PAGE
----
The Fireball is a high performance two-person sailing dinghy offering exciting sailing, intense competition and a great social life off the water. For all the latest Fireball news click here. The thrills of trapeze and spinnakers are hard to match in any type of sailboat or board and neither age nor gender determines your ability to be competitive.

Fireballers sail all year round – during the Winter at the DMYC Frostbites in Dun Laoghaire and the during Summer at many events around the country and the DBSC Tuesdays and Saturdays again in Dun Laoghaire. In addition there are active fleets in Clontarf, Killaloe and Dunmore East. If you would like to sail then get in touch with one of the following people who will help you find a spot!

Siobhan Hayes, Dun Laoghaire – tel: 087 205 8879
Hugh Johnson, Clontarf – tel: 087 659 3533
Cormac Bradley, General – tel: 086 814 3618
Owen Laverty, Dun Laoghaire – tel: 087 6107857
Richard Fox, Killaloe – tel: 087 248 4977
Brian O'Neill, Ballyhenry – tel: +44 7849 465124

Irish Fireball Association, c/o Margaret Casey, Secretary, 48 Riverside Drive, Churchtown, Dublin 14. Email: [email protected]

 

Afloat's Graham Smith wrote, in the One Design Class Review for the February/March 2009 issue:

"The Fireball has been written off so many times yet consistently defies all obituaries. In fact, it has grown slightly over the years to provide a national fleet in the region of 70 boats at 15 venues which tends to substantiate its claim of being one of the leading dinghy classes in the country.

Twenty-eight boats at the Nationals in Westport was a little down on the previous year but entries in the mid-20s for the other regional events would be considered more than satisfactory by a lot of other classes in this day and age.

Noel Butler and Seamus Moore of DMYC retained their national title in Mayo, won the Ulsters in Carlingford and also won the Traveller’s Trophy for consistency of results. Fifteenth overall in the 68-boat World Championships in Thailand was a highly creditable finish for the Dun Laoghaire duo.

Another Dun Laoghaire crew, Kenneth Rumball and Dave Moran, had a seventh overall at the Europeans in Belgium while, at home, Andy Pearce and Francis Rowan of the National YC won the Leinsters in Mullingar and the Skerries helm Simon McGrotty notched wins in the Munsters and Open Championships with two different crew. National Champions: Noel Butler and Seamus Moore, DMYC."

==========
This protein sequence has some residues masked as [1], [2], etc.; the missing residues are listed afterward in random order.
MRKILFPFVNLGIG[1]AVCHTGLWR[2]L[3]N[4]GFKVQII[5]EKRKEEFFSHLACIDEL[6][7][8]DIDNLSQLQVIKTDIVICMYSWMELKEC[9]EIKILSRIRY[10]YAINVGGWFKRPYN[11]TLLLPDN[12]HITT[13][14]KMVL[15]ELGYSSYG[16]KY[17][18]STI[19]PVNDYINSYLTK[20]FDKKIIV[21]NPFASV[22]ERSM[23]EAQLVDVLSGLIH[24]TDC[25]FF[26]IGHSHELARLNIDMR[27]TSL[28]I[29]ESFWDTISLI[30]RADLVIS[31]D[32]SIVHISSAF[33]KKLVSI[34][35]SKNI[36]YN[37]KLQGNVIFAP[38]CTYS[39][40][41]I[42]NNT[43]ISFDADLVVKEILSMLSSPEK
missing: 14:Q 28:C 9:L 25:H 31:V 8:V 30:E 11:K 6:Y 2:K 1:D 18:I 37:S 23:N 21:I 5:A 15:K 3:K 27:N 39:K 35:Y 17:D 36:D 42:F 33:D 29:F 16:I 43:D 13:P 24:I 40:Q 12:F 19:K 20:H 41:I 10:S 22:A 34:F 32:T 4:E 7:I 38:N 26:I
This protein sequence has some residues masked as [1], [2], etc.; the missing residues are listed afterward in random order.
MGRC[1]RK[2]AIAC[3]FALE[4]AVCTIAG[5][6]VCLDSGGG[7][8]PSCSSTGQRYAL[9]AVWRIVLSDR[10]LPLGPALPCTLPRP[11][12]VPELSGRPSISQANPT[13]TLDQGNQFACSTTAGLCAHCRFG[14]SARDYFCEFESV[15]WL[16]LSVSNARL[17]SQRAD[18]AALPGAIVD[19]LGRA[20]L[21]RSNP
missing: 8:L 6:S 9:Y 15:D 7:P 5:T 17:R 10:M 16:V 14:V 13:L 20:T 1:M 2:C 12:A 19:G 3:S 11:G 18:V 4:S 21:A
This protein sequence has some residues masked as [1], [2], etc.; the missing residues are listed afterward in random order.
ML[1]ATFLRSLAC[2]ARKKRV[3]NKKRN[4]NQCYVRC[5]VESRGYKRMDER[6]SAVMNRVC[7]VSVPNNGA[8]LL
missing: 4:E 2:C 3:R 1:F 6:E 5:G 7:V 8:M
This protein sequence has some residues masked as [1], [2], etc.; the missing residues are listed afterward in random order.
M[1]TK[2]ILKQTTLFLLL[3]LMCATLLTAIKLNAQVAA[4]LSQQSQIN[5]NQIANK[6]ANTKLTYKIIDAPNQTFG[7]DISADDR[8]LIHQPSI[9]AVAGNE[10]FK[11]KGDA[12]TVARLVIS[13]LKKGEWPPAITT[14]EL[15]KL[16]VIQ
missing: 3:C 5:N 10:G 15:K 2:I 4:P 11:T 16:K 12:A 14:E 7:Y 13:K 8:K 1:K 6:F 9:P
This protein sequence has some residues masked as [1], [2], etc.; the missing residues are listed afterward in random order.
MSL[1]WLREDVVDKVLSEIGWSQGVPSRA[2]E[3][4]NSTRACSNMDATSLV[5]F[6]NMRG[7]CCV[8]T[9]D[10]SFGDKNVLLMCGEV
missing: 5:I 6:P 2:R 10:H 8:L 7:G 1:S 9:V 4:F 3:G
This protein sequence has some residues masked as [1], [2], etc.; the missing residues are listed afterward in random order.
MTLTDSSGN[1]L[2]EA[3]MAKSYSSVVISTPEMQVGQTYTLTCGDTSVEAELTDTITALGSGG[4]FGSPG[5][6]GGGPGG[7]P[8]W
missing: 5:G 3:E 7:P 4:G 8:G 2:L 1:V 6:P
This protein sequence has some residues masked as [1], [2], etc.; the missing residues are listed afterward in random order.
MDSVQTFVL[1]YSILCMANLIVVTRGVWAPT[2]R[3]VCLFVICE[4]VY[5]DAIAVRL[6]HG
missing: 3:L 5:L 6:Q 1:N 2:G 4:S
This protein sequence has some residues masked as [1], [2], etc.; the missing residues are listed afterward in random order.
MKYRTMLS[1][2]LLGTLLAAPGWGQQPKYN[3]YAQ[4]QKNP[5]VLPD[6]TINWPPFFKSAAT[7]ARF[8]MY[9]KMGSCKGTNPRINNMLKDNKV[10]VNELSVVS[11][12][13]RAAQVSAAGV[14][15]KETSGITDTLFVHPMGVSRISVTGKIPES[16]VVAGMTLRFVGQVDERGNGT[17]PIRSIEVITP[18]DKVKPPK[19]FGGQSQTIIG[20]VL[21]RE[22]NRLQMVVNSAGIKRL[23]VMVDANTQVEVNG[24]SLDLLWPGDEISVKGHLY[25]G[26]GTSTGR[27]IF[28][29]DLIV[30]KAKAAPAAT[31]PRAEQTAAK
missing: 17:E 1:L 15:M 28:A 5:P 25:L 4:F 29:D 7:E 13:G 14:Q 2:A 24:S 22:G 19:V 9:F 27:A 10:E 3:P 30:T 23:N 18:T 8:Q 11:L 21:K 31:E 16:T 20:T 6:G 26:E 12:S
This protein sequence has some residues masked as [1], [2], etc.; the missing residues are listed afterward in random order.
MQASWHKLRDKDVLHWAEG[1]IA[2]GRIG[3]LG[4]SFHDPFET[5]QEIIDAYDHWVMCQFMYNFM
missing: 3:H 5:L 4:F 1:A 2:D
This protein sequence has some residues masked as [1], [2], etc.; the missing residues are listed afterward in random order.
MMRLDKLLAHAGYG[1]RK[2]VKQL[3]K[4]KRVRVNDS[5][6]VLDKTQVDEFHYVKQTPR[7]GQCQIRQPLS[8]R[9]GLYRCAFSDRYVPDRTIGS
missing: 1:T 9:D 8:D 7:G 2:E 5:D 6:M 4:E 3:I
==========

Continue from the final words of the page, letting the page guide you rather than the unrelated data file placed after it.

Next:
There is a space for Irish boating clubs and racing classes to use as their own bulletin board and forum for announcements and discussion. If you want to see a dedicated forum slot for your club or class, click here

Published in Classes & Assoc
Page 5 of 6

The Half Ton Class was created by the Offshore Racing Council for boats within the racing band not exceeding 22'-0". The ORC decided that the rule should "....permit the development of seaworthy offshore racing yachts...The Council will endeavour to protect the majority of the existing IOR fleet from rapid obsolescence caused by ....developments which produce increased performance without corresponding changes in ratings..."

When first introduced the IOR rule was perfectly adequate for rating boats in existence at that time. However yacht designers naturally examined the rule to seize upon any advantage they could find, the most noticeable of which has been a reduction in displacement and a return to fractional rigs.

After 1993, when the IOR Mk.III rule reached it termination due to lack of people building new boats, the rule was replaced by the CHS (Channel) Handicap system which in turn developed into the IRC system now used.

The IRC handicap system operates by a secret formula which tries to develop boats which are 'Cruising type' of relatively heavy boats with good internal accommodation. It tends to penalise boats with excessive stability or excessive sail area.

Competitions

The most significant events for the Half Ton Class has been the annual Half Ton Cup which was sailed under the IOR rules until 1993. More recently this has been replaced with the Half Ton Classics Cup. The venue of the event moved from continent to continent with over-representation on French or British ports. In later years the event is held biennially. Initially, it was proposed to hold events in Ireland, Britain and France by rotation. However, it was the Belgians who took the ball and ran with it. The Class is now managed from Belgium. 

At A Glance – Half Ton Classics Cup Winners

  • 2017 – Kinsale – Swuzzlebubble – Phil Plumtree – Farr 1977
  • 2016 – Falmouth – Swuzzlebubble – Greg Peck – Farr 1977
  • 2015 – Nieuwport – Checkmate XV – David Cullen – Humphreys 1985
  • 2014 – St Quay Portrieux – Swuzzlebubble – Peter Morton – Farr 1977
  • 2013 – Boulogne – Checkmate XV – Nigel Biggs – Humphreys 1985
  • 2011 – Cowes – Chimp – Michael Kershaw – Berret 1978
  • 2009 – Nieuwpoort – Général Tapioca – Philippe Pilate – Berret 1978
  • 2007 – Dun Laoghaire – Henri-Lloyd Harmony – Nigel Biggs – Humphreys 1980~
  • 2005 – Dinard – Gingko – Patrick Lobrichon – Mauric 1968
  • 2003 – Nieuwpoort – Général Tapioca – Philippe Pilate – Berret 1978

Featured Sailing School

INSS sidebutton

Featured Clubs

dbsc mainbutton
Howth Yacht Club
Kinsale Yacht Club
National Yacht Club
Royal Cork Yacht Club
Royal Irish Yacht club
Royal Saint George Yacht Club

Featured Brokers

leinster sidebutton

Featured Associations

ICRA
isora sidebutton

Featured Webcams

Featured Events 2021

vdlr21 sidebutton

Featured Sailmakers

northsails sidebutton
uksails sidebutton
quantum sidebutton
watson sidebutton

Featured Chandleries

CHMarine Afloat logo
osm sidebutton
https://afloat.ie/resources/marine-industry-news/viking-marine

Featured Marinas

dlmarina sidebutton

Featured Blogs

W M Nixon - Sailing on Saturday
podcast sidebutton
mansfield sidebutton
BSB sidebutton
wavelengths sidebutton
 

Please show your support for Afloat by donating